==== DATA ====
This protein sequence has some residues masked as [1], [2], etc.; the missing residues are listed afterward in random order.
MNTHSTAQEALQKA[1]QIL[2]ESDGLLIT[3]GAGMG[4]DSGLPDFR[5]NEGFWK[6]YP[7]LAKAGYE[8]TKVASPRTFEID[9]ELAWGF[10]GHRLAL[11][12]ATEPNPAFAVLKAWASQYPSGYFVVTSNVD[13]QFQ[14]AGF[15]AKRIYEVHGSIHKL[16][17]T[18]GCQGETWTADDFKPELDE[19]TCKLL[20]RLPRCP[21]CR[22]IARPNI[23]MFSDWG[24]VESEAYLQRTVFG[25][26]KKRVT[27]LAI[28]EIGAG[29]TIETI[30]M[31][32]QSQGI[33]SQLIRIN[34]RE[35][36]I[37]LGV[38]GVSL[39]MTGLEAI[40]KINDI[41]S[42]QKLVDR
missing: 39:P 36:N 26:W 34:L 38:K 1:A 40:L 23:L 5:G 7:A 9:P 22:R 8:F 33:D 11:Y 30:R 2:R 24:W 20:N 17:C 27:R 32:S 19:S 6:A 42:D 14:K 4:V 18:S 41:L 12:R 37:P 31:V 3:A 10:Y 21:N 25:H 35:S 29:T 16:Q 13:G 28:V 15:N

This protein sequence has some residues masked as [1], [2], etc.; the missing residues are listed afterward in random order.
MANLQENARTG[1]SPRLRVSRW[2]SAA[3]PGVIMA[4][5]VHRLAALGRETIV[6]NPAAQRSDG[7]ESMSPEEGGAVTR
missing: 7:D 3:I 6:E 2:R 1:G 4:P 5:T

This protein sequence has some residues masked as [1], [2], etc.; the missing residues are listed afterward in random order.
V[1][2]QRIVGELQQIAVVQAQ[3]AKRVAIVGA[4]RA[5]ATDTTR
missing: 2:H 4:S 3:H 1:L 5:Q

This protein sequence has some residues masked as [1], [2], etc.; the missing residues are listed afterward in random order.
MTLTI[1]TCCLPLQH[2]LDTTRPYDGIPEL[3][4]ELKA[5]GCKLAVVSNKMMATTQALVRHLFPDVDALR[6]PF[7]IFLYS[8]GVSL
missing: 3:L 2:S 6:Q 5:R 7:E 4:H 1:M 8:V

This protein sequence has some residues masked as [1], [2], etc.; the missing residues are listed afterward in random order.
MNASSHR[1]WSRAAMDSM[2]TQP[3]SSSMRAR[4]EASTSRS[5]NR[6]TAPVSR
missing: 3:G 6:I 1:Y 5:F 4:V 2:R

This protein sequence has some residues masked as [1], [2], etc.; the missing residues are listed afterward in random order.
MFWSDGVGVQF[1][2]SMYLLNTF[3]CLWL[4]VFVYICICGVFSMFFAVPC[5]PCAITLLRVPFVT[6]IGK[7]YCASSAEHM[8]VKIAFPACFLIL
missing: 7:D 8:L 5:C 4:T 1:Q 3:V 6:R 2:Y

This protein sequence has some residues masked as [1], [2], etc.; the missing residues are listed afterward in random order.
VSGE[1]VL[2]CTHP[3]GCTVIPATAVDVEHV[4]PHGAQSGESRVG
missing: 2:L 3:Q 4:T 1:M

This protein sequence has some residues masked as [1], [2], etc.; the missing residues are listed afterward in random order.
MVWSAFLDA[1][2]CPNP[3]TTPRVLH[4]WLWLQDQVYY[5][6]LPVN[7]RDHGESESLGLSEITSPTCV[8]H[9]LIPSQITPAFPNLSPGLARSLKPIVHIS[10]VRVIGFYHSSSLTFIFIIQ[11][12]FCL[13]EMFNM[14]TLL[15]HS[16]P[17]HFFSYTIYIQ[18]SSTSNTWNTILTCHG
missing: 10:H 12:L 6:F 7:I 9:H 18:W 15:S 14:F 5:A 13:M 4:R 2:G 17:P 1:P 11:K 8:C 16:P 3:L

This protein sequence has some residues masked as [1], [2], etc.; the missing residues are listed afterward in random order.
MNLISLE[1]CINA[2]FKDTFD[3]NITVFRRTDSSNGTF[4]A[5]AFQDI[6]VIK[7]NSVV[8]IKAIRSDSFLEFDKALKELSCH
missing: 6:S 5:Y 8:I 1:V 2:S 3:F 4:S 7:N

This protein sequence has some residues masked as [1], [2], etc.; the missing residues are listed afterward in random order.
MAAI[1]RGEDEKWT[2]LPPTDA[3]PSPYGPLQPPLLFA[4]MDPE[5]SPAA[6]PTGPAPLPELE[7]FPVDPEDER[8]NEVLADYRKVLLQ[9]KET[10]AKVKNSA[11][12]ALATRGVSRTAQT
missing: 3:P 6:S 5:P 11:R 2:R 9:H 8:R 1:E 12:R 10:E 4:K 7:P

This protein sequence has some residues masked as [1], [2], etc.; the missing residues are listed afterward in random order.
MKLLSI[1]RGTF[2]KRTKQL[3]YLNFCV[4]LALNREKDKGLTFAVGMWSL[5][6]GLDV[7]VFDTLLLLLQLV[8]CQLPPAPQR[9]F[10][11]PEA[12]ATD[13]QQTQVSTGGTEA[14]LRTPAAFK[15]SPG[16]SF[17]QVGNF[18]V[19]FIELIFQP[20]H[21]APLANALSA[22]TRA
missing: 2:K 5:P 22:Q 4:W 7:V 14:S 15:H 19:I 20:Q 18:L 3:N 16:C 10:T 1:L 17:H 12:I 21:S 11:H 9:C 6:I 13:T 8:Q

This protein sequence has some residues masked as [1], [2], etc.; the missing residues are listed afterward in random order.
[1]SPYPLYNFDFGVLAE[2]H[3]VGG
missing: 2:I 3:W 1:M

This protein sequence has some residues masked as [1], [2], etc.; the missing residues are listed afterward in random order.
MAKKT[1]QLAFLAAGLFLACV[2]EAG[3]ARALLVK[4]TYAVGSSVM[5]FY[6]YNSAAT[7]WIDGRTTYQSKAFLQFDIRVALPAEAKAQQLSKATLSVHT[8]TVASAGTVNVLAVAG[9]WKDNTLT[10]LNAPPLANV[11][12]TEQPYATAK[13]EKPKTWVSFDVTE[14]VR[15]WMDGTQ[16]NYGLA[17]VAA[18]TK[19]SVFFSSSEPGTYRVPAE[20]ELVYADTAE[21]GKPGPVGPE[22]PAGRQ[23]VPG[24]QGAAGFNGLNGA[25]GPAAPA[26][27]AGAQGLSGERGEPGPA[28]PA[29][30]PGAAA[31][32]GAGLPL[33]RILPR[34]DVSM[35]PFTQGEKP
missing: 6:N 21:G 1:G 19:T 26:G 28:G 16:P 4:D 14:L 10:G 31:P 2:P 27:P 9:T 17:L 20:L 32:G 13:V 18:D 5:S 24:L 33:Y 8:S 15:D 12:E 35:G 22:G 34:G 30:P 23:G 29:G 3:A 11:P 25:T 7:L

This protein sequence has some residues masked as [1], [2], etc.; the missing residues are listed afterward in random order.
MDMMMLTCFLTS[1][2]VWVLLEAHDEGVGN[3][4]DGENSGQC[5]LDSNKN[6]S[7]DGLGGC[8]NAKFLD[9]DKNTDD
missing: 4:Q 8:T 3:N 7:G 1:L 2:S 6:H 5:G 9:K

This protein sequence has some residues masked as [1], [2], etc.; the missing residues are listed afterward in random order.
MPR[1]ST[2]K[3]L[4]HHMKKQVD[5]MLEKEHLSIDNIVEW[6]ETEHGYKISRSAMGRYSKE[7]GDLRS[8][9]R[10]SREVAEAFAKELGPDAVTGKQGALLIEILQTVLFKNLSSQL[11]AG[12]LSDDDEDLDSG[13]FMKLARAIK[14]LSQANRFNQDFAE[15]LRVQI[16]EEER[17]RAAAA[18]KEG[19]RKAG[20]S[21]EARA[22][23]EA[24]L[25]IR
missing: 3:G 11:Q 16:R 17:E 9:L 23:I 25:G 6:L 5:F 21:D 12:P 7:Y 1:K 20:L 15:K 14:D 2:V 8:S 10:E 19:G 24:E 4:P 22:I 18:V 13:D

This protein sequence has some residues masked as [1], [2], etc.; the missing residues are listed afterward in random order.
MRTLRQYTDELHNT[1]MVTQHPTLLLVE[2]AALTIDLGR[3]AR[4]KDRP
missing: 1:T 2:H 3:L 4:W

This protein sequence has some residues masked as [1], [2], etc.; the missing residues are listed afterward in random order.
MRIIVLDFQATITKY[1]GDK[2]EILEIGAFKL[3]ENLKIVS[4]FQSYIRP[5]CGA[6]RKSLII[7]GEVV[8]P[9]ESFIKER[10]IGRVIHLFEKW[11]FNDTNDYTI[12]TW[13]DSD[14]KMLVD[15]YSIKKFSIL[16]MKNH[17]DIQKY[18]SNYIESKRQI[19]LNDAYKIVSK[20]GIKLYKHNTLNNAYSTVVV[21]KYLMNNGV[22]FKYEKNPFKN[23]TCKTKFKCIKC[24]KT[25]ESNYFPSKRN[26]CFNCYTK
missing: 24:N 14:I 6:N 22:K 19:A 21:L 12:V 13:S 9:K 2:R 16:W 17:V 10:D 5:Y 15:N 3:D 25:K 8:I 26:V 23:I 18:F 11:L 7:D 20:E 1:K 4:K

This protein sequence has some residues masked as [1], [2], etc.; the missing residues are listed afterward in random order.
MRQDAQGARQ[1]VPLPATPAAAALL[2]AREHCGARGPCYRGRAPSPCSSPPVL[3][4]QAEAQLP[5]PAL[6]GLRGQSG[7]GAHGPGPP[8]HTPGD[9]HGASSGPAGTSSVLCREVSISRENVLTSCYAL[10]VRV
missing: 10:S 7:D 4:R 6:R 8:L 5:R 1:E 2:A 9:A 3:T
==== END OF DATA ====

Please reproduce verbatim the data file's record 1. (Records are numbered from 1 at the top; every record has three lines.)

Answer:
This protein sequence has some residues masked as [1], [2], etc.; the missing residues are listed afterward in random order.
MNTHSTAQEALQKA[1]QIL[2]ESDGLLIT[3]GAGMG[4]DSGLPDFR[5]NEGFWK[6]YP[7]LAKAGYE[8]TKVASPRTFEID[9]ELAWGF[10]GHRLAL[11][12]ATEPNPAFAVLKAWASQYPSGYFVVTSNVD[13]QFQ[14]AGF[15]AKRIYEVHGSIHKL[16][17]T[18]GCQGETWTADDFKPELDE[19]TCKLL[20]RLPRCP[21]CR[22]IARPNI[23]MFSDWG[24]VESEAYLQRTVFG[25][26]KKRVT[27]LAI[28]EIGAG[29]TIETI[30]M[31][32]QSQGI[33]SQLIRIN[34]RE[35][36]I[37]LGV[38]GVSL[39]MTGLEAI[40]KINDI[41]S[42]QKLVDR
missing: 39:P 36:N 26:W 34:L 38:K 1:A 40:L 23:L 5:G 7:A 9:P 22:R 8:F 33:D 11:Y 30:R 2:R 24:W 20:N 17:C 27:R 32:S 19:S 6:A 42:D 14:K 4:V 18:S 41:L 12:R 37:P 31:V 3:A 10:Y 21:N 25:H 35:S 29:T 16:Q 13:G 28:V 15:N